God delivers an outrageous command in Leviticus 11:44: “Be holy, for I am holy.” But it’s impossible to be like God, so why did He command this? Unfortunately this isn’t just one of the “those Old Testament” things we can ignore under the New Covenant, because Jesus repeated it in even clearer terms: “Be perfect, as Your heavenly Father is perfect” (Matthew 5:48). And Peter echoed it is as well: “it is written, “YOU SHALL BE HOLY, FOR I AM HOLY” (1 Peter 1:16). What are we to do with this formidable demand for God-like perfection?
Before the command, God provides a little context in Lev. 11:44: “For I am the LORD your God. Consecrate yourselves therefore, and be holy, for I am holy.”
The word consecrate, like holy, is a churchy word, and we hardly have any sense of what it means outside a religious setting. Holy and consecrate are from the same root word, which means to be set apart. The connotation is being set apart for a purpose. I could say I consecrate my stove for cooking. I don’t use my stove as a table, or a cutting board, or a chair. (I do sometimes use it as a drying rack, I’ll confess).
To be holy means to be set apart. And God is saying, “Set yourselves apart for my purposes, because I’m the LORD your God. I’m really important to you, so why not live for me?” Such a request only makes sense. Being set apart is being separate and different. God is “holy” because He’s so vastly different from us. For starters, He’s perfectly loving, a trait no human can claim. But we can learn to love more like God does, which is why he calls us to be separate and different. The high divorce rate indicates people do not understand how to love, and pop culture confirms this. Countless song lyrics, movies, and television shows reflect the selfish demands typical of modern love: “I need your love” is the theme, and that desperate plea dominates in families and friendships as well as romance.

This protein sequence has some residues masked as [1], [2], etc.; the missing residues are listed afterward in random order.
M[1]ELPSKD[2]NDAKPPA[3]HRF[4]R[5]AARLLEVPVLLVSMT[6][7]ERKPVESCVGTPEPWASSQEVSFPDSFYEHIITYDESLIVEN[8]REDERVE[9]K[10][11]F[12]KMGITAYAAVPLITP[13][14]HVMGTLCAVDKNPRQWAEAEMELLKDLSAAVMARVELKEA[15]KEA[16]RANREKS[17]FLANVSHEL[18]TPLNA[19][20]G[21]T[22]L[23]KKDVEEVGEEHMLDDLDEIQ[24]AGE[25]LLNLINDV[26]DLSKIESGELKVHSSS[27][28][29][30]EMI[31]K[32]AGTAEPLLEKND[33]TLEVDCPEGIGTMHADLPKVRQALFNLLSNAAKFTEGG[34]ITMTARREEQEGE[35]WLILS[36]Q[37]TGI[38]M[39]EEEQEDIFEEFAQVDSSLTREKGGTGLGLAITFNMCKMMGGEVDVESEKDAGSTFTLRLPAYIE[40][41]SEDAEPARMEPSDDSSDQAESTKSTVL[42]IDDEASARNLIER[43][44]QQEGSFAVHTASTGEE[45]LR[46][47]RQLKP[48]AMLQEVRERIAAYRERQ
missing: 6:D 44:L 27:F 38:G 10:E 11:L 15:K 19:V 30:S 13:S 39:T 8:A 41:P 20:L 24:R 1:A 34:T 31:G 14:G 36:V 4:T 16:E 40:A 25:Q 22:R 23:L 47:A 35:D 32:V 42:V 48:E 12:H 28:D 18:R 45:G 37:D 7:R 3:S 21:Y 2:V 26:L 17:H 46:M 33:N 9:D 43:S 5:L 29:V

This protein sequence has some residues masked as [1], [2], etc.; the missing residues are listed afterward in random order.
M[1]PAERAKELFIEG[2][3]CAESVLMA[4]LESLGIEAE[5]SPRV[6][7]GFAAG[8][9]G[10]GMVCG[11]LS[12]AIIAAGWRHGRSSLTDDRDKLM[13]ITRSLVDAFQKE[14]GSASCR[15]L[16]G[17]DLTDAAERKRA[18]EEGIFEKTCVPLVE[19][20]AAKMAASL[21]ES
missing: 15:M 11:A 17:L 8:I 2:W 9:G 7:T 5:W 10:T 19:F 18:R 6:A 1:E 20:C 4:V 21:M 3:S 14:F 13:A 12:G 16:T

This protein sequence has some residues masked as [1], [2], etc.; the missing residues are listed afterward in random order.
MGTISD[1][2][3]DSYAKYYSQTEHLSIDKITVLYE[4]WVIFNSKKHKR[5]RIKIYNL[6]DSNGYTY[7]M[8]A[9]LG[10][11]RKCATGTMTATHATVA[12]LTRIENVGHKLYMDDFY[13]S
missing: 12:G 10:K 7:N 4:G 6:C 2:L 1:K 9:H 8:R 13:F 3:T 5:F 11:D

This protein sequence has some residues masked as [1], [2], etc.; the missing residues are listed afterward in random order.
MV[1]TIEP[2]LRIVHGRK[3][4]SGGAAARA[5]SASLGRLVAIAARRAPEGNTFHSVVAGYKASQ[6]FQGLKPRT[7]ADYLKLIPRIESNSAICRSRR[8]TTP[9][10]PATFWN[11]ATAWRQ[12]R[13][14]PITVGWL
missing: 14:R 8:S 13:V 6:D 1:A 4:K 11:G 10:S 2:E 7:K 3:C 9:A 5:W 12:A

God offers a way far different from the selfish love-taking which surrounds us. We can learn to give love instead of taking, and not in response to selfish demands. So He sets us apart from selfish taking, and sets us apart for selfless love.
But none of these synonyms for “holy” do justice to the full meaning. The idea of this verse is closer to “Be ye outlaws!” (KJV-j/k). Societal outlaws are separate because they act outside the norms of society (laws). They reject the rules, and consequently are set apart from others (prison). Until caught, they live on the margins of society, banded together with fellow criminals who are the only people willing to associate with them. In this close-knit community, they establish ethics and leadership different from those of the larger society.
Sound familiar? The description has an uncanny resemblance to the early Christians of the New Testament. But they would be appalled at the dirty cultural baggage the term “Christian” has acquired, so let’s use “the called out ones.” This is what the Bible calls them, since God called them out of the world system, to be different, separate, set apart, “called to be his own holy people” (Romans 1:7). In other words, they are called to be outlaws.